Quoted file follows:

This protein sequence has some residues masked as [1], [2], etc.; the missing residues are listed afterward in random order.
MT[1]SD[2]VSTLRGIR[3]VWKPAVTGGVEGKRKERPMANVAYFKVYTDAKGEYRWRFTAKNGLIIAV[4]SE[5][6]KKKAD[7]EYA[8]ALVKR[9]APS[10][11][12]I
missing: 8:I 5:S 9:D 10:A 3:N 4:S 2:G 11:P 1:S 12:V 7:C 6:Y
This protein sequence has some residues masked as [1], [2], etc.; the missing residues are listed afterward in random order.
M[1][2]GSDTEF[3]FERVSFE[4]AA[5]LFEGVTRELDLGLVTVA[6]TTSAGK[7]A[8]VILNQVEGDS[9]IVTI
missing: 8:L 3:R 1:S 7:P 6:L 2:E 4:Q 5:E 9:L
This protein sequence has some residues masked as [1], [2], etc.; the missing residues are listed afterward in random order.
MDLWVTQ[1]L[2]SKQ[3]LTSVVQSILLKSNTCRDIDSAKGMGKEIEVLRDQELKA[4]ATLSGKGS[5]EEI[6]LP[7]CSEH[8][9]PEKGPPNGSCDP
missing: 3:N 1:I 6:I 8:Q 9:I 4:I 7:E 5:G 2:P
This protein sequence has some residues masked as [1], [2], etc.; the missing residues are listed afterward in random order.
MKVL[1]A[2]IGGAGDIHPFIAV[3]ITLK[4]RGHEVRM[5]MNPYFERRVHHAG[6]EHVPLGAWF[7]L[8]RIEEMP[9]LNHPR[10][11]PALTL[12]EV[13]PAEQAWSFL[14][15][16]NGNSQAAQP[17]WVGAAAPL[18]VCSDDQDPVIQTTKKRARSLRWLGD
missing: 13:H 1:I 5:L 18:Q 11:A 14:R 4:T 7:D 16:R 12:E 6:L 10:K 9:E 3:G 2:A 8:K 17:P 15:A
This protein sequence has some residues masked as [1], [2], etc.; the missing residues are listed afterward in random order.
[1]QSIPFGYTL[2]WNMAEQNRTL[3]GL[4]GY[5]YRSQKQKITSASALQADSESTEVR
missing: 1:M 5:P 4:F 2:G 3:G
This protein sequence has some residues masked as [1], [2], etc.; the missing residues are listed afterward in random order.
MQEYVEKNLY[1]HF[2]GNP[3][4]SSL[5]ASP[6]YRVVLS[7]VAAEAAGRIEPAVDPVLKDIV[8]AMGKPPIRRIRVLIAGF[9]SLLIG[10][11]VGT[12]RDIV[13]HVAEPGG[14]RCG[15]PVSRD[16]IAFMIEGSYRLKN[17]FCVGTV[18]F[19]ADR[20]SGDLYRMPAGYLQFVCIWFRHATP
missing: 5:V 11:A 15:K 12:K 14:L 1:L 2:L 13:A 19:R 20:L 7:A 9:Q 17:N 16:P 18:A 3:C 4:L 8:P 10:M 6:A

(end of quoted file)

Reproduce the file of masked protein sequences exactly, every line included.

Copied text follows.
This protein sequence has some residues masked as [1], [2], etc.; the missing residues are listed afterward in random order.
MT[1]SD[2]VSTLRGIR[3]VWKPAVTGGVEGKRKERPMANVAYFKVYTDAKGEYRWRFTAKNGLIIAV[4]SE[5][6]KKKAD[7]EYA[8]ALVKR[9]APS[10][11][12]I
missing: 8:I 5:S 9:D 10:A 3:N 4:S 2:G 11:P 1:S 12:V 7:C 6:Y
This protein sequence has some residues masked as [1], [2], etc.; the missing residues are listed afterward in random order.
M[1][2]GSDTEF[3]FERVSFE[4]AA[5]LFEGVTRELDLGLVTVA[6]TTSAGK[7]A[8]VILNQVEGDS[9]IVTI
missing: 8:L 3:R 1:S 7:P 6:L 2:E 4:Q 5:E 9:L
This protein sequence has some residues masked as [1], [2], etc.; the missing residues are listed afterward in random order.
MDLWVTQ[1]L[2]SKQ[3]LTSVVQSILLKSNTCRDIDSAKGMGKEIEVLRDQELKA[4]ATLSGKGS[5]EEI[6]LP[7]CSEH[8][9]PEKGPPNGSCDP
missing: 3:N 1:I 6:I 8:Q 9:I 4:I 7:E 5:G 2:P
This protein sequence has some residues masked as [1], [2], etc.; the missing residues are listed afterward in random order.
MKVL[1]A[2]IGGAGDIHPFIAV[3]ITLK[4]RGHEVRM[5]MNPYFERRVHHAG[6]EHVPLGAWF[7]L[8]RIEEMP[9]LNHPR[10][11]PALTL[12]EV[13]PAEQAWSFL[14][15][16]NGNSQAAQP[17]WVGAAAPL[18]VCSDDQDPVIQTTKKRARSLRWLGD
missing: 13:H 1:I 5:L 18:Q 11:A 14:R 4:T 7:D 16:R 12:E 6:L 10:K 9:E 3:G 2:A 8:K 17:P 15:A
This protein sequence has some residues masked as [1], [2], etc.; the missing residues are listed afterward in random order.
[1]QSIPFGYTL[2]WNMAEQNRTL[3]GL[4]GY[5]YRSQKQKITSASALQADSESTEVR
missing: 1:M 5:P 4:F 2:G 3:G
This protein sequence has some residues masked as [1], [2], etc.; the missing residues are listed afterward in random order.
MQEYVEKNLY[1]HF[2]GNP[3][4]SSL[5]ASP[6]YRVVLS[7]VAAEAAGRIEPAVDPVLKDIV[8]AMGKPPIRRIRVLIAGF[9]SLLIG[10][11]VGT[12]RDIV[13]HVAEPGG[14]RCG[15]PVSRD[16]IAFMIEGSYRLKN[17]FCVGTV[18]F[19]ADR[20]SGDLYRMPAGYLQFVCIWFRHATP
missing: 5:V 11:A 15:K 12:K 14:L 1:L 2:L 13:A 19:R 20:L 7:A 9:Q 17:N 16:P 18:A 3:C 4:L 8:P 10:M 6:A